'Sobriety tags' rollout as 92% comply in pilot scheme

sobriety tag
Image caption The tags detect alcohol in the wearer's sweat

Courts across London will now be able to issue "sobriety tags" for offenders whose crimes were influenced by alcohol.

The ankle bracelets, which detect alcohol levels in the wearer's sweat, alert the authorities when someone has breached an abstinence order.

A pilot scheme in south London boroughs found 92% of the 113 people issued with tags did not drink.

The rollout will cost £850,000, the Ministry of Justice (MoJ) said.

Offenders in the pilot were fitted with the tag for 120 days.

More than half of violent crimes involve alcohol, according to the British Crime Survey.

Michael Gove, the justice secretary, said it would reduce reoffending and "[help] offenders understand the detrimental impact drinking alcohol can have on their behaviour."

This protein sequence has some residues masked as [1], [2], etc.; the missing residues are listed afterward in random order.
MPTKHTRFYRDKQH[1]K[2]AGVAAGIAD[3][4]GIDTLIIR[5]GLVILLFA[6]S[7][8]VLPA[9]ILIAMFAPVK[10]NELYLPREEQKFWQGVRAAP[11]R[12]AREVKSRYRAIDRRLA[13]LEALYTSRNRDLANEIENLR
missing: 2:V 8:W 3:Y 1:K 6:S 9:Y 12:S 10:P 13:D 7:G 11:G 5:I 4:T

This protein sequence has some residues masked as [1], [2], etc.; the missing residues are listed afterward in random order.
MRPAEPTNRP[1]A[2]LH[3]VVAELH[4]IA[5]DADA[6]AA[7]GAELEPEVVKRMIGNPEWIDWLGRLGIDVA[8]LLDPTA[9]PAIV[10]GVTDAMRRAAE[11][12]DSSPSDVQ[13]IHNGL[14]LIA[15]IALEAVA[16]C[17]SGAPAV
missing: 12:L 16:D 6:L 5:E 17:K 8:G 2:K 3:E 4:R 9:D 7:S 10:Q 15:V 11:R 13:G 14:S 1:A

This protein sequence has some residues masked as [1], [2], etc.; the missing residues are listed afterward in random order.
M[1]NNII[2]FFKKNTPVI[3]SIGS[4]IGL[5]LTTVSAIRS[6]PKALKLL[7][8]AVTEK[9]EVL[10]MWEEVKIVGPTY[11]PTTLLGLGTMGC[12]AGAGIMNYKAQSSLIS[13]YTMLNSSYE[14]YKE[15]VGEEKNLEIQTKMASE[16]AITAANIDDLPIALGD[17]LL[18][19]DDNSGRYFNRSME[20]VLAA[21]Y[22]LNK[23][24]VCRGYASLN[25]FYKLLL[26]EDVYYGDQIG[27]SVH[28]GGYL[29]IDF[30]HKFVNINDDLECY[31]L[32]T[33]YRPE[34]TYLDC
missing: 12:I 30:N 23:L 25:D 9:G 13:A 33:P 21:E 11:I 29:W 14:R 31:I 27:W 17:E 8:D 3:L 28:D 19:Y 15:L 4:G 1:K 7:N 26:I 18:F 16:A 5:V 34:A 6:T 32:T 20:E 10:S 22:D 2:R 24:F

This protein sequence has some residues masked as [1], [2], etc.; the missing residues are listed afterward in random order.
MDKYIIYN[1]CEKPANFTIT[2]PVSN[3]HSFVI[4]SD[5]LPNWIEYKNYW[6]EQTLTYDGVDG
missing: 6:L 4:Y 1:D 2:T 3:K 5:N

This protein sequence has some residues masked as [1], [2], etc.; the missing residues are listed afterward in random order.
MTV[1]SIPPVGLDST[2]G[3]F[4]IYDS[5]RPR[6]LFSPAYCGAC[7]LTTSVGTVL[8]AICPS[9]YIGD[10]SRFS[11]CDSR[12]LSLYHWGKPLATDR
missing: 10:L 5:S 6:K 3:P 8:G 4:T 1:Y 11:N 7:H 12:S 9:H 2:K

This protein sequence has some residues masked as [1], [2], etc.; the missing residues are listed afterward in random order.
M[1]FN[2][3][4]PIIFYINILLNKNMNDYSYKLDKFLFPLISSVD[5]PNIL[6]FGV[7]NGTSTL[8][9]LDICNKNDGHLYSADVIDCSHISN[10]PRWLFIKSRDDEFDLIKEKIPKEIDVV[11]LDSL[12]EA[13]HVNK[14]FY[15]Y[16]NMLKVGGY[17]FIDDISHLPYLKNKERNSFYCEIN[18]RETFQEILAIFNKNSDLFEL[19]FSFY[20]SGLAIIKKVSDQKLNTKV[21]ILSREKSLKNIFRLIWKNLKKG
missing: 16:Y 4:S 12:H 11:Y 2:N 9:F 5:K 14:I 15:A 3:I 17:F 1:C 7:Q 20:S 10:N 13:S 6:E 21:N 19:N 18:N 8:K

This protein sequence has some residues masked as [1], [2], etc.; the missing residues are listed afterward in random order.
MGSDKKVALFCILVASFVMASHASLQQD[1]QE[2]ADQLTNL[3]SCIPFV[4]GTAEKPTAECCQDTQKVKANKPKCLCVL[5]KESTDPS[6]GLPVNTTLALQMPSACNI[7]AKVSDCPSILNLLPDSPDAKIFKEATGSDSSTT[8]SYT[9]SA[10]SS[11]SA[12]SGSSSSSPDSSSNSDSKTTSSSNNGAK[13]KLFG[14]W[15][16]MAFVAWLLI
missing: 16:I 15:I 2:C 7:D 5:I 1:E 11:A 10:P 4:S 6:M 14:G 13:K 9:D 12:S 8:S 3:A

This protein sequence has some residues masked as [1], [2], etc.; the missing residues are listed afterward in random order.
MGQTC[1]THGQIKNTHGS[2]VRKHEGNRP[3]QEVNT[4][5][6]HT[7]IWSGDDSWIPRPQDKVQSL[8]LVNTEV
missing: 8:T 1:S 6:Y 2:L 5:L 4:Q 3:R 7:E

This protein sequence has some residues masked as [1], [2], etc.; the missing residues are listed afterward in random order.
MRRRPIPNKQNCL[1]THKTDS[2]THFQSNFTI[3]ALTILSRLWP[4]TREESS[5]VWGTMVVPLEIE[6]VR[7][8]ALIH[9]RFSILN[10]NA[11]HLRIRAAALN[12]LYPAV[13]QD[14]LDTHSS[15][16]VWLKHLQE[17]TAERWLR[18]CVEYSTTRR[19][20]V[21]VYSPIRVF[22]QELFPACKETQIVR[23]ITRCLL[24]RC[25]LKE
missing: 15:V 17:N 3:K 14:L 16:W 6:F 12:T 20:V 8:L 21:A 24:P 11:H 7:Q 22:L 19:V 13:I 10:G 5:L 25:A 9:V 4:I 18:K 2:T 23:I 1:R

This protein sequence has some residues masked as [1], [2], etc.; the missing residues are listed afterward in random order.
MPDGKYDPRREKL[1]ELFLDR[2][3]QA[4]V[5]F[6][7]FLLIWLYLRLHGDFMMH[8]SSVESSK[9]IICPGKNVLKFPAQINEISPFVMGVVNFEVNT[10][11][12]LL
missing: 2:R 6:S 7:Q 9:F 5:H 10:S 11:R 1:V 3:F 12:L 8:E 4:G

'Innovative technology'

Continuous Alcohol Monitoring tags take an average of 48 alcohol content readings each day. Those issued with them cannot have a bath or go swimming.

Some complained the tag was bulky and uncomfortable in bed, though around half of the 27 who answered a survey when their tag was removed said it had improved their health by forcing them to stop drinking.

Magistrates are expected to use the tags as an alternative to sentencing offenders to unpaid work.

They are not suitable for people who are dependent on alcohol.

The MoJ will fund just under half the cost of the scheme, with the London Mayor's Office for Policing and Crime contributing the rest.

The Mayor of London, Boris Johnson, said the tags would make "even more offenders stay off the booze and get back on the right track".

"From assault, to drink-driving, to theft and criminal damage, this innovative technology is driving down reoffending and proving rehabilitation does not have to mean prison."

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